In Hollywood, broody superheroes are easy to find. The kind without neuroses, that's tricky. After considering nearly every square jaw in show biz, including those of Jude Law, Brendan Fraser and Josh Hartnett, Warner Bros. has finally cast its next Superman an unknown Iowan named BRANDON ROUTH. Like his predecessor, Christopher Reeve, Routh, 25, started as a soap hunk, in the cast of One Life to Live. His not-so-muscly résumé also includes a stint on Will & Grace and a role in the upcoming film Deadly, opposite Laura Prepon. In an age of flawed superheroes, Routh and his director Bryan Singer face the tough task of updating the straitlaced all-American icon. Singer, himself at least the fourth director associated with the project, says he always intended to fill the part with a fresh face. Routh "is an extremely fine actor," says the X-Men helmer, and as a small-town Midwesterner, "he also embodies the legacy and history of this character." Plus, we're pretty sure he'll look good in tights.
Q&A with Bette Midler
Bette Midler just hit the road on the second leg of her Kiss My Brass tour. The first grossed nearly $1 million a night last year
You joke that you paved the way for the Britney Spearses of the world for mediocre singers with big breasts. But you've always been in on the joke. Isn't there a difference? I always took a kind of jaundiced view of the whole show-business thing. The idea was to use whatever you could to get as far as you could. I personally was stunned to get as far as I did.
You do a lot of anti-Bush banter on your tour. Do you worry about offending your red-state audiences? No. Everyone's behaving pretty badly, and I think attention must be paid. My audiences are kind of a humanist group anyway.
Why do you think there's been such a resurgence of interest in American standards? Those songs offer a window into a life that's calmer and more beautiful than the one you may be living. It's like looking through your scrapbook in a way. The memories acquire a patina, a sheen they didn't have when we were growing up.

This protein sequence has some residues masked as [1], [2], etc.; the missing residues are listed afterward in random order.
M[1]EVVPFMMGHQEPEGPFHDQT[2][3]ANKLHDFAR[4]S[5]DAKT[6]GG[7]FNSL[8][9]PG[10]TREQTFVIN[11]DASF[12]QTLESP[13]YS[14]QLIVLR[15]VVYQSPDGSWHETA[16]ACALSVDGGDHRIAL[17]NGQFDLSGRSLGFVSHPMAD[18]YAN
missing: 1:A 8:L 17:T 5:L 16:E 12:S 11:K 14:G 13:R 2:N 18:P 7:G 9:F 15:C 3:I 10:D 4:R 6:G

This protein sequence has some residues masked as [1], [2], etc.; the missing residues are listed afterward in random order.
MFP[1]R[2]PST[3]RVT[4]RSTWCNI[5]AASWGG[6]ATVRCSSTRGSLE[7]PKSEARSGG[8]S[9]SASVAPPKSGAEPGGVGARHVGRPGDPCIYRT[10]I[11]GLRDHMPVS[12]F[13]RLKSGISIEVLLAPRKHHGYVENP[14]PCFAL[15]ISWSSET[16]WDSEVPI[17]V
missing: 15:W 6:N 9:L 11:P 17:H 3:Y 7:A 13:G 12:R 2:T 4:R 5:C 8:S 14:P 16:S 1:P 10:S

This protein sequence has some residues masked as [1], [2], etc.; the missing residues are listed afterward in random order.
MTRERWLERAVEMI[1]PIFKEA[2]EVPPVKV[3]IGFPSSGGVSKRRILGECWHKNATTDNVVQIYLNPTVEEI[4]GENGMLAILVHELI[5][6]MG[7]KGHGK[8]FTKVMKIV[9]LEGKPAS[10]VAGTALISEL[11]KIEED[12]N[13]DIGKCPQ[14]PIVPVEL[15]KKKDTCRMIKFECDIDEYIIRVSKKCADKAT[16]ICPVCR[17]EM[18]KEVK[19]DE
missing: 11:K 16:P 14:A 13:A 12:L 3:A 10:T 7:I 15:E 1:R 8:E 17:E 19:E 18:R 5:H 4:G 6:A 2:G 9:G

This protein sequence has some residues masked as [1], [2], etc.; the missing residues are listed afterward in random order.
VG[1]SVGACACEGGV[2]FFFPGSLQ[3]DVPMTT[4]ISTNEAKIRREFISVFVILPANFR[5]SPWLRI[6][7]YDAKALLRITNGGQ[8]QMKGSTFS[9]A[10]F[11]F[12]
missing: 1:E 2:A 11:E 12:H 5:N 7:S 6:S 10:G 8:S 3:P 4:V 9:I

What was it like to hear from your old accompanist, Barry Manilow, who called you to collaborate on a Rosemary Clooney tribute album? I was very surprised because our relationship had been quite fractious. I never really expected to hear from him again. But once we started working together, it was as if we had never stopped. He always gets the best performances out of me 'cause he won't take no for an answer.
Your daughter just left for college. How's the empty nest? I went right on the road again. I'm not gonna sit around and feel terrible. The dog isn't doing too well.
A rival in a hip-hop battle show on BET told JIN to "leave rap alone and keep making fortune cookies." But last week the Miami-born son of Chinese immigrants became the first Asian-American rapper to release an album on a major label. On The Rest Is History, Jin plays off his roots in a way that has sparked controversy among Asian Americans. He calls himself "the original Chinky-eye M.C." and raps about labor abuses ("The sneakers on your feet cost 100 a pop/ My people get 15¢ a day in sweatshops") and interracial dating. "I'm not a gimmick," says Jin, 23. "I'm not the Chinese version of nobody." Well, maybe Jackie Robinson.
The Mouse's Miserable Mikes
Forget Desperate Housewives. This week's juiciest backbiting scenes may come from a Delaware courtroom, where former Disney president and fallen über-agent MICHAEL OVITZ, near left, is expected to testify. Shareholders are suing Disney's board, claiming the 1995 hiring of Ovitz and his dismissal 14 months later by Disney CEO MICHAEL EISNER cost the company up to $200 million. The plaintiffs allege Disney could have fired Ovitz for lying (a charge his spokesman calls "hearsay and gossip") and denied him his $140 million severance. In an internal memo read in court last week, Eisner called Ovitz, once his close friend, "a psychopath" who "doesn't know right from wrong." Stay tuned for yet more evidence Disney isn't the happiest place on earth.